Disclaimer: While many know me as an author, I am also a professional editor with a specialized certificate from Cal State Berkeley. There are a lot–and I mean a lot–of people out there who claim to be editors because they think they are good at catching typos or know how to use spellcheck. I am well aware that Indie authors often cannot afford editors, so they go cheap. (I am guilty as charged!) This post is designed to save you the pain I repeatedly experienced before learning what to look for in an editor. True editors do much more than catch errors. A strong editor can identify and correct weak prose, restructure sections, and improve flow. Since you really do get what you pay for, please take how much editing you need into consideration before entering a contract. In fact, if you can get a reputable editor to tell you up front if you need a light, medium, or heavy edit, you will have a much better perspective on how much you should spend.
Let’s be honest: all books, regardless of both how strong a writer’s talents may be, need editors. That said, hiring an editor does not guarantee a manuscript will be error free, as not only are even the best editors human, many new editors lack the training and skills necessary to succeed. Several times, I have received one of my books back from a highly recommended editor, only to then bang my head against the wall while fixing obvious mistakes.
Having the ability to spot typos does not make a person an editor,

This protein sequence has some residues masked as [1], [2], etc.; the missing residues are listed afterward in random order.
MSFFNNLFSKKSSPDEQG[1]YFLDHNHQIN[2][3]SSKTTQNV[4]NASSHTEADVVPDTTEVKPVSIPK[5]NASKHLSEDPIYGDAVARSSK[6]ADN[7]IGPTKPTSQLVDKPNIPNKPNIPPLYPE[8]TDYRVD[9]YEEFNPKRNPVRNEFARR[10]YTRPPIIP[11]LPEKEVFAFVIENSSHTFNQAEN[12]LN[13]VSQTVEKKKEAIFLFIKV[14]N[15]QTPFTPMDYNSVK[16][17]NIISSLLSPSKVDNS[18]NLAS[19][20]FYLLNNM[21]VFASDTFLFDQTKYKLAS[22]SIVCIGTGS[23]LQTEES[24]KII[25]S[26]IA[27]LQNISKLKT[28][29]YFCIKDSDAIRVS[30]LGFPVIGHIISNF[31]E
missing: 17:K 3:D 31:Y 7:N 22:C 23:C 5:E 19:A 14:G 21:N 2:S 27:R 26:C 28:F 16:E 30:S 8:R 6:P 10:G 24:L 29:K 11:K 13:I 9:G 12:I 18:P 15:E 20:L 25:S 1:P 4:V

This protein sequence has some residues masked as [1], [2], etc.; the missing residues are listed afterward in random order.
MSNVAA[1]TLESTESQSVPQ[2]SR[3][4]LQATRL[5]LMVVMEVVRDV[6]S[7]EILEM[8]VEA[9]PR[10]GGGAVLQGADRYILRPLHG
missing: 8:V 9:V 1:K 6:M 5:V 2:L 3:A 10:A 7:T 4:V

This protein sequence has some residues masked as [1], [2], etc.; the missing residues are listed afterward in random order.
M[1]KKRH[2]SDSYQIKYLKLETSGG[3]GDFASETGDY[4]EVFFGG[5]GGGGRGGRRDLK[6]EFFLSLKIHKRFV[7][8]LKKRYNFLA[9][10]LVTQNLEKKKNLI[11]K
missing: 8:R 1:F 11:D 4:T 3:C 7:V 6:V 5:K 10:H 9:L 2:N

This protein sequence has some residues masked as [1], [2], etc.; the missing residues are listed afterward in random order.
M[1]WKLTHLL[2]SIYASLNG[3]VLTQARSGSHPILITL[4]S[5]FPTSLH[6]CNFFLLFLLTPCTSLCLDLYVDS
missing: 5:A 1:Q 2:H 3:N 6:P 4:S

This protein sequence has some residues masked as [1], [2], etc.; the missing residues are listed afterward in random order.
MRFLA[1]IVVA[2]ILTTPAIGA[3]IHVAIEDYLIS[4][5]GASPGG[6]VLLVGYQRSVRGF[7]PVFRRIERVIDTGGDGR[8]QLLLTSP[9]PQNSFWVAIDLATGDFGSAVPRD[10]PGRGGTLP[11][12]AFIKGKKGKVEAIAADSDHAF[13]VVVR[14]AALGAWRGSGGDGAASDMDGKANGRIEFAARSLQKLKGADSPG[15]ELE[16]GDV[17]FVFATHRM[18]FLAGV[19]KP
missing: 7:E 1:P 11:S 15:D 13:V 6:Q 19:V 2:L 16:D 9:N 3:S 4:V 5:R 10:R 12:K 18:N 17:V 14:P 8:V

just like being an avid reader does not mean a person is author material.
Indie editors are much like Indie writers—some are skilled, some are not. Editors are also human and therefore will make mistakes, even though that goes against their job description; however, mistakes should be few and far between. So, how do you select an editor for your self-published book?
Screen An Editor Before Signing A Contract
This goes beyond asking for credentials. (An English degree, or lack thereof, is not an indicator of editorial skills.) Start your screening by reading something the person edited, be it an entire book or a simple blog post. If you still see that person as a candidate, ask for recommendations with contact information. I mention this because several people can say they have edited for me, but few can say they did it well. In some cases, my editors actually introduced errors. Thus, author recommendations are key.
If you still feel good about working with the editor, send that person a sample to edit. Since an editor’s job is to correct all errors, make sure the sample contains several grammatical errors along with a couple of factual ones. (Editors should research all facts, know how and when to reference sources, and have the knowledge to make style sheets.)
Sample errors to include:
- failure to close a quote
- misuse of punctuation
- sentence fragments
- use lay when you should use lie
- confuse further and farther
Also, slip in an error that a layman would miss. For example, the characters in my Rock and Roll Fantasy Collection are music fanatics. An editor missed that I typed Sgt. Pepper instead of Sgt. Pepper’s when referring to The Beatles’ album Sgt. Pepper’s Lonely Hearts Club Band. That mistake makes me, and my character, lose credibility.
- correct issues with spelling, grammar, flow, and word usage
- use tracking so you can review and approve changes
- research statistics and other data for accuracy
Editors should not:
- rewrite sentences in a way that compromises style or alters meaning
- make fact-based changes without queries
Indie authors and publishers are responsible for everything having to do with the product,
including the quality of work for hire.
For more resources, check out my post on how to self-edit, because even when using the most reputable editor, you should always review your final document before publishing.
If you are interested in becoming an editor, I highly recommend UC Berkeley Extension’s Professional Sequence In Editing Course. It takes about a year-and-a-half to complete, and while it certainly is not cheap, you will walk away ready to tackle even the trickiest manuscripts.